deduping

Discussion in 'Python' started by dirknbr, Jun 21, 2010.

  1. dirknbr

    dirknbr Guest

    Hi

    I have 2 files (done and outf), and I want to chose unique elements
    from the 2nd column in outf which are not in done. This code works but
    is not efficient, can you think of a quicker way? The a=1 is just a
    redundant task obviously, I put it this way around because I think
    'in' is quicker than 'not in' - is that true?

    done_={}
    for line in done:
    done_[line.strip()]=0

    print len(done_)

    universe={}
    for line in outf:
    if line.split(',')[1].strip() in universe.keys():
    a=1
    else:
    if line.split(',')[1].strip() in done_.keys():
    a=1
    else:
    universe[line.split(',')[1].strip()]=0

    Dirk
     
    dirknbr, Jun 21, 2010
    #1
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  2. > universe={}
    > for line in outf:
    >     if line.split(',')[1].strip() in universe.keys():
    >         a=1
    >     else:
    >         if line.split(',')[1].strip() in done_.keys():
    >             a=1
    >         else:
    >             universe[line.split(',')[1].strip()]=0
    >


    I can not say too much because I don't see what is processed
    but what I can say is: "line.split(',')[1].strip()" might be
    called three times so I would do it once only. And I would write
    it like this:

    for line in outf:
    key = line.split(',')[1].strip()
    if not (key in universe.keys()):
    if not (key in done_.keys()):
    universe[key] = 0
     
    Thomas Lehmann, Jun 21, 2010
    #2
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  3. dirknbr

    Peter Otten Guest

    dirknbr wrote:

    > Hi
    >
    > I have 2 files (done and outf), and I want to chose unique elements
    > from the 2nd column in outf which are not in done. This code works but
    > is not efficient, can you think of a quicker way? The a=1 is just a
    > redundant task obviously, I put it this way around because I think
    > 'in' is quicker than 'not in' - is that true?
    >
    > done_={}
    > for line in done:
    > done_[line.strip()]=0
    >
    > print len(done_)
    >
    > universe={}
    > for line in outf:
    > if line.split(',')[1].strip() in universe.keys():
    > a=1
    > else:
    > if line.split(',')[1].strip() in done_.keys():
    > a=1
    > else:
    > universe[line.split(',')[1].strip()]=0


    Instead of

    if key in some_dict.keys():
    #...

    which converts the keys in the dictionary to a list and then performs an
    O(N) lookup on that list you should use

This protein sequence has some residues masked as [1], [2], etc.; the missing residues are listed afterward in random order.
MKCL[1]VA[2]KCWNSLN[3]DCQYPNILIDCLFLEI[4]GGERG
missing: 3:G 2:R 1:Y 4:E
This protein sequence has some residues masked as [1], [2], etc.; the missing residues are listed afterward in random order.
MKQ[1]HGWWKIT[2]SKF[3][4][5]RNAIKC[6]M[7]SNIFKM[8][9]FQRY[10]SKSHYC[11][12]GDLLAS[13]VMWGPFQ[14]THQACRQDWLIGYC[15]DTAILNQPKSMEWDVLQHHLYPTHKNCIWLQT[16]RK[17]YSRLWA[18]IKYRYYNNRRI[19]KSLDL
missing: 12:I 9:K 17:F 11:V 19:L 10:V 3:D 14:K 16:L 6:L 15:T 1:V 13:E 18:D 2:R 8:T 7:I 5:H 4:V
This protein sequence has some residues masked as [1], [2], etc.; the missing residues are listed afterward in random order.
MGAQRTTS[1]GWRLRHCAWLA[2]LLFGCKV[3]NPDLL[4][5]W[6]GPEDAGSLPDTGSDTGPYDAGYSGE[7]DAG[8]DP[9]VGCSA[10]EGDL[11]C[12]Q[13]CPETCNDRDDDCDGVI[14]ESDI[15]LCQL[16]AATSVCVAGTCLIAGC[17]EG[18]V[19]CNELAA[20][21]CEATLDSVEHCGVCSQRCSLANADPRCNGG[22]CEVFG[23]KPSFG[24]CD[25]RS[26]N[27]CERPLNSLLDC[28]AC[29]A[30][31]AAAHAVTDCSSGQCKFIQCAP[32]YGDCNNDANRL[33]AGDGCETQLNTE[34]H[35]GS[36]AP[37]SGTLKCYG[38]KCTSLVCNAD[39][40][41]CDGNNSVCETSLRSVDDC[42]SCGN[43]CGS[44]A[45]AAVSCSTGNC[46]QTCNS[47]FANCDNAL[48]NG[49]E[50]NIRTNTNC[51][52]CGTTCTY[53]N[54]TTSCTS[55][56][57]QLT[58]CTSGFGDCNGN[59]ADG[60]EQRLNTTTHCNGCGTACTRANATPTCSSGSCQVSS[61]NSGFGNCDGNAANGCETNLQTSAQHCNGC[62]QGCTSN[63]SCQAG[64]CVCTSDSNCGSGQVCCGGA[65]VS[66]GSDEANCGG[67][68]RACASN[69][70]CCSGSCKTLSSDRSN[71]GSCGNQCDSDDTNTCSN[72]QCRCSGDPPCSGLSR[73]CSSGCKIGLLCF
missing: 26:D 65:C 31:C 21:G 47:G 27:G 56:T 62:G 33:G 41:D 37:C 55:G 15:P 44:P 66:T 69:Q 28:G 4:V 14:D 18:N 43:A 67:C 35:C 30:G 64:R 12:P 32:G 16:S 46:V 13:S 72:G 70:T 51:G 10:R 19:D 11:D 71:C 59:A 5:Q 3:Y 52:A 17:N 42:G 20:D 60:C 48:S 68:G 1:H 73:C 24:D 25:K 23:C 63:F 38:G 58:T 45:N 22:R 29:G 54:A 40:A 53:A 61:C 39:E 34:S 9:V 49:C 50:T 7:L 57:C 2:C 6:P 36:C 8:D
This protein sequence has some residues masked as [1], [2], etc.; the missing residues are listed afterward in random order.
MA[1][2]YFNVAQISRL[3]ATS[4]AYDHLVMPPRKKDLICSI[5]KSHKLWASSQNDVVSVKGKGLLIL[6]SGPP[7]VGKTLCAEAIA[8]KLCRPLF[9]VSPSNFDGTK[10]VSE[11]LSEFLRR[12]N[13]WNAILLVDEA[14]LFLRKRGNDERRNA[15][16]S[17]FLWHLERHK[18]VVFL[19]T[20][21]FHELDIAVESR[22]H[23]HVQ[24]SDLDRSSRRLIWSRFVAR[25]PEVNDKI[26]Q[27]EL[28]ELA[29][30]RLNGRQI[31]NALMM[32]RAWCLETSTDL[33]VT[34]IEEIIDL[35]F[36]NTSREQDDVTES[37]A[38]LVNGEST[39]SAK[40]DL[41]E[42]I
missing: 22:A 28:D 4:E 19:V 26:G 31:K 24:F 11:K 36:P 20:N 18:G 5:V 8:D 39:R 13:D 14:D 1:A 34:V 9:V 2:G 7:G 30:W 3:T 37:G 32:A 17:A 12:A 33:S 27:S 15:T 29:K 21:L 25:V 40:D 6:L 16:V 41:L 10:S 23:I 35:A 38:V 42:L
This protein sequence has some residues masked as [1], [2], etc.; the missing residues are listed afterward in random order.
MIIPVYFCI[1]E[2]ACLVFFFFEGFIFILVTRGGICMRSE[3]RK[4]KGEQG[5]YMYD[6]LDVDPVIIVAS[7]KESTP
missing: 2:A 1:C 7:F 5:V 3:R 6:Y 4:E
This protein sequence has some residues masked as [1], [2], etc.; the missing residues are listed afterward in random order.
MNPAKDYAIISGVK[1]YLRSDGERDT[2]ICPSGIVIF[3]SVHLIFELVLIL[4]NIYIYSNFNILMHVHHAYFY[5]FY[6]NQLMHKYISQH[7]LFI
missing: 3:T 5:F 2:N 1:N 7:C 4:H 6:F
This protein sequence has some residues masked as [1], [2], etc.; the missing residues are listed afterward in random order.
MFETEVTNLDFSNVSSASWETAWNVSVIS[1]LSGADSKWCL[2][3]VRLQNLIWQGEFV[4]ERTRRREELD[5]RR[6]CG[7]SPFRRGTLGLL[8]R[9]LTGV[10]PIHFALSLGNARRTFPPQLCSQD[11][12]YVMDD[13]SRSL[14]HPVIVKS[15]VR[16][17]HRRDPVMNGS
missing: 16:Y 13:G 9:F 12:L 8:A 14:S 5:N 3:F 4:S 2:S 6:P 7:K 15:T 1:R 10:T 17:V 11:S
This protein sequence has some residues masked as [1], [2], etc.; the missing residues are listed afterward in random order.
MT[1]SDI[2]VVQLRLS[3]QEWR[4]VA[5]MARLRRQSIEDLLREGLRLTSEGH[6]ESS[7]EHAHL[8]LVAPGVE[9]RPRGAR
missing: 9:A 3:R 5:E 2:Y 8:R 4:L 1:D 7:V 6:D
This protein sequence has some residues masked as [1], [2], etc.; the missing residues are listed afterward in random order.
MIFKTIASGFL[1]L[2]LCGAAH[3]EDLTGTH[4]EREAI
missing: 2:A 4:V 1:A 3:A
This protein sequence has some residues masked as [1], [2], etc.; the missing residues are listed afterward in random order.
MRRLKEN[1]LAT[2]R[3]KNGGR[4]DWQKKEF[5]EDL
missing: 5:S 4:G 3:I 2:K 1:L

if key in some_dict:
    #...

    which doesn't build a list and looks up the key in constant time.

    Peter
     
    Peter Otten, Jun 21, 2010
    #3
  4. dirknbr

    Guest

    Use a set instead of a dictionary for done keys?

    Malcolm
     
    , Jun 21, 2010
    #4
  5. dirknbr

    Dave Angel Guest

    dirknbr wrote:
    > Hi
    >
    > I have 2 files (done and outf), and I want to chose unique elements
    > from the 2nd column in outf which are not in done. This code works but
    > is not efficient, can you think of a quicker way? The a=1 is just a
    > redundant task obviously, I put it this way around because I think
    > 'in' is quicker than 'not in' - is that true?
    >
    > done_={}
    > for line in done:
    > done_[line.strip()]=0
    >
    > print len(done_)
    >
    > universe={}
    > for line in outf:
    > if line.split(',')[1].strip() in universe.keys():
    > a=1
    > else:
    > if line.split(',')[1].strip() in done_.keys():
    > a=1
    > else:
    > universe[line.split(',')[1].strip()]=0
    >
    > Dirk
    >
    >

    Where you have a=1, one would normally use the "pass" statement. But
    you're wrong that 'not in' is less efficient than 'in'. If there's a
    difference, it's probably negligible, and almost certainly less than the
    extra else clause you're forcing here.

    When doing an 'in', do *not* use the keys() method, as you're replacing
    a fast lookup with a slow one, not to mention the time it takes to build
    the keys() list each time.

    In both these cases, you can use a set, rather than a dict. And there's
    no need to test whether the item is already in the set, just put it in
    again.

    Changing all that, you'll wind up with something like (untested)

    done_set = set()
    universe = set()
    for line in done:
    done_set.add(line.strip())
    for line in outf:
    item = line.split(',')[1].strip()
    if item not in done_set
    universe.add(item)


    DaveA
     
    Dave Angel, Jun 21, 2010
    #5
  6. dirknbr

    Paul Rubin Guest

    dirknbr <> writes:
    > done_={}
    > for line in done:
    > done_[line.strip()]=0
    > ...


    Maybe you mean:

    done_ = set(line.strip() for line in done)
    outf_ = set(line.split(',')[1] for line in outf)
    universe = done_ & outf # this finds the set intersection
     
    Paul Rubin, Jun 21, 2010
    #6
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